The Horror! Global Warming to Bring Milder Winters, Longer Growing Seasons to Minnesota
Guest essay by Eric Worrall
Lakeshore Weekly News has listed the terrifying consequences of global warming for icy Minnesota – milder winters, wetter, hotter summers, longer growing seasons.
With climate change, Minnesota will not be as we know it
By Hannah Jones email@example.com
The Freshwater Society and the Hennepin County Sheriff’s Office Water Patrol track ice-out dates for Lake Minnetonka. In some places, such as Prior Lake, people watch for ice-in dates, too.
But this annual Minnesota tradition is gradually going to change as Minnesota feels the effects of climate change. Sam Potter, a Minnesota native with a doctorate in atmospheric and oceanic sciences from Princeton University, can tell you just how much it has changed already.
“This is a lot of what global warming is. It’s moving toward a new state,” he said.
Potter said over the last 30 years, the average Minnesota temperature has warmed nearly 2 degrees.
That may not seem like much, and in reality, climate change’s effect on Minnesota life isn’t as cut and dried as the word “warming” would imply. For instance, from 1951 to 1980, in a given month, temperatures could fluctuate from 13 degrees below average to 15 above. For the last 30 years, that trend has shifted. The range is now from 12 below to more than 21 above.
“This is the big fingerprint of global warming — extremes,” he said.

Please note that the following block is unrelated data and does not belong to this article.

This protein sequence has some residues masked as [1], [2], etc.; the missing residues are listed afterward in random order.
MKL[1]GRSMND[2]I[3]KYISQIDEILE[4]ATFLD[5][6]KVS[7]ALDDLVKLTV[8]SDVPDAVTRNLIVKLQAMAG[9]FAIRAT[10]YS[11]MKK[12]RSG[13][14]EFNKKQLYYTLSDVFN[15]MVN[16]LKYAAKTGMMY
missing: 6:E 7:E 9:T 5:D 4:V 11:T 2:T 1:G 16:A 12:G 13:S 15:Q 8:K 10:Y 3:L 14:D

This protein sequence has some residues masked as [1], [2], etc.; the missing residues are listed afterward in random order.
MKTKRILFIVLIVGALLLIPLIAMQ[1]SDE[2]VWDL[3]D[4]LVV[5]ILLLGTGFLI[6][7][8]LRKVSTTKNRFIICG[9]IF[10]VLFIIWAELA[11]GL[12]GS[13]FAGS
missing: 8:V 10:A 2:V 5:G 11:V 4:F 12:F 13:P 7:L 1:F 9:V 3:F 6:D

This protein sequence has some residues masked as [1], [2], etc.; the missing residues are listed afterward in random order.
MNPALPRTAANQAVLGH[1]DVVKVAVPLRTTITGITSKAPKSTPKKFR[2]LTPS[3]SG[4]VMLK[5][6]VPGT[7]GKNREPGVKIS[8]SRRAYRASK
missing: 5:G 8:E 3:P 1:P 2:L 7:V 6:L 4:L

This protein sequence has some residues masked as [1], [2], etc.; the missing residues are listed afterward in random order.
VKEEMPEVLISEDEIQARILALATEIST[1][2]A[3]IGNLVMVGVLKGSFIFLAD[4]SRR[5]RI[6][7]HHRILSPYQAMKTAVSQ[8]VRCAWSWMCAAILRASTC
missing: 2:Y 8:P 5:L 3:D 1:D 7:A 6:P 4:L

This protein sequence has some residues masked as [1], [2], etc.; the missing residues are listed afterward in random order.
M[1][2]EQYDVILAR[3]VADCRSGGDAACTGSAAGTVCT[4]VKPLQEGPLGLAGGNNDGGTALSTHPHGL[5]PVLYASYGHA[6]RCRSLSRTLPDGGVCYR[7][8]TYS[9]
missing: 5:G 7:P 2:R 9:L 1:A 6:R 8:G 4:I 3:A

That means a number of things. It means there will be more “tropical” nights when the temperature doesn’t drop below 68 degrees. It means growing seasons will be longer but peppered with more extreme storms. It means winters will be milder. Summers will be hotter. More rain, less snow.
Read more: http://ift.tt/2qF6UBi
Living on the edge of the tropics, I feel qualified to describe life in a warmer climate. The temperature in my hometown hasn’t dropped below 68F for at least two months. Our only relief from this unrelenting 24 hour heat is to drink beer, hold lots of late night outdoor BBQs, to avoid the heatstroke risks of indoor cooking, and when all else fails, to cool off splashing about in our large swimming pools.
Only by acting now can Minnesotans avoid this same awful fate.
The following is a cautionary video prepared by Minnesotans for Global Warming, detailing the consequences of allowing global warming to continue in their state.
via Watts Up With That? http://ift.tt/1Viafi3